James’s insight into her own case, and her apparent presence of mind as the end approached – “Where does the fun come in?” she asked of death in her last days – are almost enough to disqualify her from a diagnosis of hypochondria; the patient is usually denied such a clear sense of his or her own valetudinarian tendencies. Charles Darwin, for example, seems to have evinced no grasp whatever of his hypochondriacal character, except to say, in an autobiographical fragment, that “ill-health … has saved me from the distractions of society and amusement”. Like Florence Nightingale, Darwin appears to have been afflicted with some authentic organic disease, though none of the suggested disorders he might have contracted on his travels have yet completely convinced. His actual illness is perhaps beside the point. The more intriguing aspect of Darwin’s ill health is to be found in his giving himself up to two high-Victorian enthusiasms: dyspepsia and the hydrotherapy that was meant to cure it. Darwin sedulously recorded his bouts of flatulence and dutifully travelled to Malvern, where he was sluiced inside and out with cold water.

Such attention to his own ailments puts Darwin in the select company of his century’s most creative hypochondriacs. Tennyson, Dickens, Wilkie Collins and Thomas and Jane Carlyle were all adepts of the water cure and keen watchers over their symptoms, real and imaginary. (Tennyson, for instance, became obsessed by the floaters that hovered before his eyes: “These ‘animals’ … are very distressing”, he wrote.) But they were trumped a few decades later, in terms of debility and detailed self-anatomising, by the recumbent figure of Proust, air-locked in his apartment on the Boulevard Haussmann, muffled in sweaters and choking on medicinal powders, surviving on little but coffee and cold beer as he struggled to finish his novel.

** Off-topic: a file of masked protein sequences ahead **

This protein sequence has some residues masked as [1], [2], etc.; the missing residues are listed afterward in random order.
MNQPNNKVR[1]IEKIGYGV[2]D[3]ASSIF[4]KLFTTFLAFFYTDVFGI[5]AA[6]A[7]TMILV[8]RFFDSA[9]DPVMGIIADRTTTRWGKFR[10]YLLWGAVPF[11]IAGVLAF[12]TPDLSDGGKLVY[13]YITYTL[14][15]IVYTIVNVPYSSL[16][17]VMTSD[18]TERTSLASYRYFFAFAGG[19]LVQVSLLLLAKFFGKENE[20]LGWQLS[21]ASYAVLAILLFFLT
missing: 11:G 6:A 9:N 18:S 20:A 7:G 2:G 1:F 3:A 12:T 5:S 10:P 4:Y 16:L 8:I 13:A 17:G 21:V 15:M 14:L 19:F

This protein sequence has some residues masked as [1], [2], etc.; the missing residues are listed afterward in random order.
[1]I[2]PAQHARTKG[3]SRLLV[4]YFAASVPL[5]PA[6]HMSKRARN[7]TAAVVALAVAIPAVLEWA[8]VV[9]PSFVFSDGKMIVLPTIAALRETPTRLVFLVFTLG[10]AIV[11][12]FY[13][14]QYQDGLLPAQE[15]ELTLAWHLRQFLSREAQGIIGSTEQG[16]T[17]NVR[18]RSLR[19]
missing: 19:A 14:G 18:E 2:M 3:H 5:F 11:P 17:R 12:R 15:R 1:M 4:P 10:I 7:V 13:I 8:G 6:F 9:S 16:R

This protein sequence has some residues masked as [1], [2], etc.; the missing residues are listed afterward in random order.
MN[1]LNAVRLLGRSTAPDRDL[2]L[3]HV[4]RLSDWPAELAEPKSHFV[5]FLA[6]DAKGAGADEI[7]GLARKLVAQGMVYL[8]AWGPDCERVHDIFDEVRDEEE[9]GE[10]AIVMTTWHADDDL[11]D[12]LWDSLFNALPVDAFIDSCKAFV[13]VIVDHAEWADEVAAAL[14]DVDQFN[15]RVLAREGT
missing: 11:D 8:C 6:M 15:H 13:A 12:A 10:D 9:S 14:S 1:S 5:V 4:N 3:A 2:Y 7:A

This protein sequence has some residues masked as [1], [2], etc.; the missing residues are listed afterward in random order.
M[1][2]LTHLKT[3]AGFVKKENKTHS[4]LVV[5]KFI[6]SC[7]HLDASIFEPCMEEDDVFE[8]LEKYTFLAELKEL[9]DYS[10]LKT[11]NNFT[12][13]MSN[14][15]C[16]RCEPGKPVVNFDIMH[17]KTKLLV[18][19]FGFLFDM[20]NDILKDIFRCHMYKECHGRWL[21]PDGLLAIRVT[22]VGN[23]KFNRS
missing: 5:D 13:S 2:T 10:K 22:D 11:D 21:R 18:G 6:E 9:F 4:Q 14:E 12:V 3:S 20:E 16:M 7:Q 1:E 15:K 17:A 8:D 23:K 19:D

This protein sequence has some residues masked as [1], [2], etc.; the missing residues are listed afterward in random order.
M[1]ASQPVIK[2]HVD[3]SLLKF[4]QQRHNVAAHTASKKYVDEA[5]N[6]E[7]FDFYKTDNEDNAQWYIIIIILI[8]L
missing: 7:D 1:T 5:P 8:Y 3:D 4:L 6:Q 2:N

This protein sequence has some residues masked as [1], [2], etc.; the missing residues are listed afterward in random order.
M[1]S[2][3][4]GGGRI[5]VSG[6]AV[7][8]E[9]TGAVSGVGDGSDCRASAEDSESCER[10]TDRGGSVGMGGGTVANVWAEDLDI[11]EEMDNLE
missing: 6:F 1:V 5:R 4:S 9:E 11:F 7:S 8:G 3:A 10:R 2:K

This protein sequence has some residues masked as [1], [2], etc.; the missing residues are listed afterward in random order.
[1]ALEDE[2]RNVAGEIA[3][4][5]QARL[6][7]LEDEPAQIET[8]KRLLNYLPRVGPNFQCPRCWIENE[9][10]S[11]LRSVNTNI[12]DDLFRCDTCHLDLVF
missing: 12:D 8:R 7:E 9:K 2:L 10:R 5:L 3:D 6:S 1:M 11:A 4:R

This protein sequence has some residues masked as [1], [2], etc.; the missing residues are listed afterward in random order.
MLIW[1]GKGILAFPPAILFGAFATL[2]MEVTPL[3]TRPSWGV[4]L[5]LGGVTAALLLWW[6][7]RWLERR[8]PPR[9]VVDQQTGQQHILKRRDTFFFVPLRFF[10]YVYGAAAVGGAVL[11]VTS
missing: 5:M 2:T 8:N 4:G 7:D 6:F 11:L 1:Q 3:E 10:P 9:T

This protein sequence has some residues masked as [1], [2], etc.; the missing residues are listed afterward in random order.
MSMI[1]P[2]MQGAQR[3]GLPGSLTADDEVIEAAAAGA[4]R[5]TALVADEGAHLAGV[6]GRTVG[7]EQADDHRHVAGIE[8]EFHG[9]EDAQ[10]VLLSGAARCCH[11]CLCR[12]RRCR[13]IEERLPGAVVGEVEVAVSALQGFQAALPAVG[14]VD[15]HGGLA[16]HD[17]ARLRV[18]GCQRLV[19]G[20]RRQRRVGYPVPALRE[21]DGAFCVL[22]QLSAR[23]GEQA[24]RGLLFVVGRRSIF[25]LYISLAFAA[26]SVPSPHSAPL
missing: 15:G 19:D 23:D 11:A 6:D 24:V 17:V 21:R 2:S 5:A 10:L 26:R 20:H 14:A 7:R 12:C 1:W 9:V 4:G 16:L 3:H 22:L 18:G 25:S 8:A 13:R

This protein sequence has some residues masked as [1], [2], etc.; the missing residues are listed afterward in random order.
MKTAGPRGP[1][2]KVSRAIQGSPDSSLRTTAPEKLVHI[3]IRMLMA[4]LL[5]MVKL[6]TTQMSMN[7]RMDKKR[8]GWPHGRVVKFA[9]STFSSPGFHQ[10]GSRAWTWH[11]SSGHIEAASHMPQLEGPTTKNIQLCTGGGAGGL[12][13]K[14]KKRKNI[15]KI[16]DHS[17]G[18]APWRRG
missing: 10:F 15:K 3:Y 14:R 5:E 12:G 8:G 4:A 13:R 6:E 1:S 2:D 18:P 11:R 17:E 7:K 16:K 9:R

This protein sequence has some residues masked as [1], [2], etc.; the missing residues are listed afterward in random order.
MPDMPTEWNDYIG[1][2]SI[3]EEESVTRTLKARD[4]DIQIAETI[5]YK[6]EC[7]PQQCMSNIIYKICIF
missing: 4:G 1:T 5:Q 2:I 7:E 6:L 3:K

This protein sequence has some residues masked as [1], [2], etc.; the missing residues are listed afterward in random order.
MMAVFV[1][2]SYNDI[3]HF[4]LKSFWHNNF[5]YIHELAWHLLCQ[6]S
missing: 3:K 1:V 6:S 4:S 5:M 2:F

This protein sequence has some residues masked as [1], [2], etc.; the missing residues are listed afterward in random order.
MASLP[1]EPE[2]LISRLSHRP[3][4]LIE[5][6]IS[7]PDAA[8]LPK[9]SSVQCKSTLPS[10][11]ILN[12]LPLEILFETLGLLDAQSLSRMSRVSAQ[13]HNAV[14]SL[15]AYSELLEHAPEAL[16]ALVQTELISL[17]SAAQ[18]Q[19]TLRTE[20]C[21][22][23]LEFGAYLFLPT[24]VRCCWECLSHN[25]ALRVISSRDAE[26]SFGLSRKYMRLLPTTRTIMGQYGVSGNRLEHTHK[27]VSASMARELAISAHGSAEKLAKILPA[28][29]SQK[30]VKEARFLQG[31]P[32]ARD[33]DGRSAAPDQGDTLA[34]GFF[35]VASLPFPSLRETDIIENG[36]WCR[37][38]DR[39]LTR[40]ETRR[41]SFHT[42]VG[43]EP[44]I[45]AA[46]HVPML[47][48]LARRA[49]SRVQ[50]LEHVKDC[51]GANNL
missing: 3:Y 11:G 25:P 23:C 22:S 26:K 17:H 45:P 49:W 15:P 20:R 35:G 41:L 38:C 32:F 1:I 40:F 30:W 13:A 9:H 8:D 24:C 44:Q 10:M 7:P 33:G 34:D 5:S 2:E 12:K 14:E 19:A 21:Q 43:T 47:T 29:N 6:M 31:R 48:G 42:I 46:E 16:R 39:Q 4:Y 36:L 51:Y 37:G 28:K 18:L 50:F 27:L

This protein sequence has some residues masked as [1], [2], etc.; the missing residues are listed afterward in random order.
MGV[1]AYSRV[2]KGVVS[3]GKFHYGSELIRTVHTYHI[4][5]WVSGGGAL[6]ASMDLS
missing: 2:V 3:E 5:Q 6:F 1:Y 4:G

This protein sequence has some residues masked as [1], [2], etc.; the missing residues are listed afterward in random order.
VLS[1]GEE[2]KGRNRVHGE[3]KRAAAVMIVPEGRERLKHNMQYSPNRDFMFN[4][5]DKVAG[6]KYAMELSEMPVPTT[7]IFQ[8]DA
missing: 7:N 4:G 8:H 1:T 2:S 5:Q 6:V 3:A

The details of Proust’s asthma-induced decline – the cork-lined room and nocturnal habits, his allergy to everything from household dust to a rough handkerchief – are so well known that it is easy to forget that A La Recherche du Temps Perdu is itself a sort of treatise on hypochondria and its artistic uses. Proust, it seems, was well aware of the contemporary explanation for hypochondria – it was thought at the turn of the century to be a disorder of the “common sense” or “coenaesthetic” faculty, by which we apprehend the evidence of our senses – and the book is full of instances of physiological as well as aesthetic oversensitivity. The Proustian hypochondriac feels the world press too keenly on him; he mistakes perfectly ordinary sensations for deep afflictions. (In Proust’s own case, the touch of a damp towel could send him into hypochondriacal paroxysms.) Proust’s genius consists partly in seeing the parallels between sickbed sensitivities and the delicate rigour of aesthetic feeling. What was a vague cliché for the Romantics – the artist’s pallor and susceptibility – becomes for Proust a matter of neurology.